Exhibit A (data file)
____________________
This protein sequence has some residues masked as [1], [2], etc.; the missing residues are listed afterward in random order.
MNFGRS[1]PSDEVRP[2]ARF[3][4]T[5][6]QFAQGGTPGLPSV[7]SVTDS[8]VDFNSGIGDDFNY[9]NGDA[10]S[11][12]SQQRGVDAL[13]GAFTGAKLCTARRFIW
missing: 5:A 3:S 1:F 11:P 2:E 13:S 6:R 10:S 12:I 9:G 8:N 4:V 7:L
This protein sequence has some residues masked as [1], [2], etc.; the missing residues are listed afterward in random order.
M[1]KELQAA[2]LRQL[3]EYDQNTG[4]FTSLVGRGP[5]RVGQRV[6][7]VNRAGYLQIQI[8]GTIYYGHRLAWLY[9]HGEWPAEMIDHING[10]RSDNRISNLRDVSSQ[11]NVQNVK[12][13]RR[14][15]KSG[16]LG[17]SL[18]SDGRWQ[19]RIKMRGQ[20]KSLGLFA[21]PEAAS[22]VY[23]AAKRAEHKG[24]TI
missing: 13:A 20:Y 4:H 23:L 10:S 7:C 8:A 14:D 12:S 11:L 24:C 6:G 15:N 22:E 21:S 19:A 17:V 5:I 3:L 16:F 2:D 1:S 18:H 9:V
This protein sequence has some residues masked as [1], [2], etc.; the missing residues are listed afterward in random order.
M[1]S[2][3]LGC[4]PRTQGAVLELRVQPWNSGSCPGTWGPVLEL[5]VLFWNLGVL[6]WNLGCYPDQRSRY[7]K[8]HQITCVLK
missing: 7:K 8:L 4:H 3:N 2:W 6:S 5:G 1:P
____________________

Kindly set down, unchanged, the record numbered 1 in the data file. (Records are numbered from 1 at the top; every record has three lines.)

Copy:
This protein sequence has some residues masked as [1], [2], etc.; the missing residues are listed afterward in random order.
MNFGRS[1]PSDEVRP[2]ARF[3][4]T[5][6]QFAQGGTPGLPSV[7]SVTDS[8]VDFNSGIGDDFNY[9]NGDA[10]S[11][12]SQQRGVDAL[13]GAFTGAKLCTARRFIW
missing: 5:A 3:S 1:F 11:P 2:E 13:S 6:R 10:S 12:I 9:G 8:N 4:V 7:L